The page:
The Notes, the Guaranty and the Warrants (the “Securities”) are being sold pursuant to Subscription Agreements, dated June 14, 2011 and an addendum dated June 20, 2011 (the “Subscription Agreements”), with each of the Investors. The Notes and Warrants were issued separately at closing.
The Company has raised gross proceeds of $38 million, before deducting fees and other offering expenses. The Investors have a right to purchase up to $12 million of additional Notes and a corresponding number of Warrants by September 15, 2011 on the same terms.
| SEC 8K
Russian Federal Space Agency, ROSCOSMOS, announced earlier this week, that the tanked Fregat has been delivered to Site 112 for integration with the dispenser assembly and then the Upper Composite Assembly.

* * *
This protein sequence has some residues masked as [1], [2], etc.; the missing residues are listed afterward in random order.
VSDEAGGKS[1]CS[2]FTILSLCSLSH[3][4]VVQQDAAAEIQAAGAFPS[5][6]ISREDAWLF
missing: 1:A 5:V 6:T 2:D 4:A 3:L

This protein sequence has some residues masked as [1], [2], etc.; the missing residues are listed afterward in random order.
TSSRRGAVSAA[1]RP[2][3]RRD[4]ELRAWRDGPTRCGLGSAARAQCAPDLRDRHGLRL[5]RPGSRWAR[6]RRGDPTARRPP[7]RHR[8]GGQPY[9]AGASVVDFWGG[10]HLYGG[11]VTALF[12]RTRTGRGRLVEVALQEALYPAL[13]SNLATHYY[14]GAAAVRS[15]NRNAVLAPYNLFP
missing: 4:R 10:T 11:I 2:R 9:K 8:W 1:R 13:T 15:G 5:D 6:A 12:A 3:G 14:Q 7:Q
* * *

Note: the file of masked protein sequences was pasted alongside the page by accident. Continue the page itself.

Once integrated with the upper composite assembly, the completed assembly will await transport to the MIK 40 Integration Facility near Site 31 for integration to the rest of the Soyuz 2.1A launcher.
Launch is still “unofficially expected on July 11th.
New SXL1 Asset Tracker adds new form factor over the existing SX1 Asset Tracker which was originally developed by Bozeman, MT based Orbit One Communications. The new SXL-1 measures 3.5″ x 3.5″ x 2″ as compared to the original SX-1 which measured ~7.25″ x 3.25″ x 1″, which is a 4% increase in volume. The SXL1 also offers what appears to be increased compatibility for external sensor inputs, etc. and continues using the Globalstar Simplex Data Network.